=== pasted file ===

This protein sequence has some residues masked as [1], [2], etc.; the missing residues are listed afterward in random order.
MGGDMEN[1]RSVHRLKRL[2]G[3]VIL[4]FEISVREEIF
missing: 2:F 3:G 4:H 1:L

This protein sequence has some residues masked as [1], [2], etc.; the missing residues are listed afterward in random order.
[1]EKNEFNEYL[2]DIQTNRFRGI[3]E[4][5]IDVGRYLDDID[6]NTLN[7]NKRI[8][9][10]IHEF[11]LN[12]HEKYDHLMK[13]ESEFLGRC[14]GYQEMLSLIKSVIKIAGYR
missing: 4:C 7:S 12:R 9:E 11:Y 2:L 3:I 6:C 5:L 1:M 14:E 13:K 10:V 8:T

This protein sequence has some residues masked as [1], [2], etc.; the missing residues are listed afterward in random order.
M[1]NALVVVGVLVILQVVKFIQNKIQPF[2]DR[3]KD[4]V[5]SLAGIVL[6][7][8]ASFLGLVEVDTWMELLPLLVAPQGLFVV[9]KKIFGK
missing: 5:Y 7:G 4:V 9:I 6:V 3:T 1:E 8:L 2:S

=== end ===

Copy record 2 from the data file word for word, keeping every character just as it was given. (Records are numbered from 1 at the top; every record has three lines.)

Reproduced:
This protein sequence has some residues masked as [1], [2], etc.; the missing residues are listed afterward in random order.
[1]EKNEFNEYL[2]DIQTNRFRGI[3]E[4][5]IDVGRYLDDID[6]NTLN[7]NKRI[8][9][10]IHEF[11]LN[12]HEKYDHLMK[13]ESEFLGRC[14]GYQEMLSLIKSVIKIAGYR
missing: 4:C 7:S 12:R 9:E 11:Y 2:L 3:I 6:C 5:L 1:M 14:E 13:K 10:V 8:T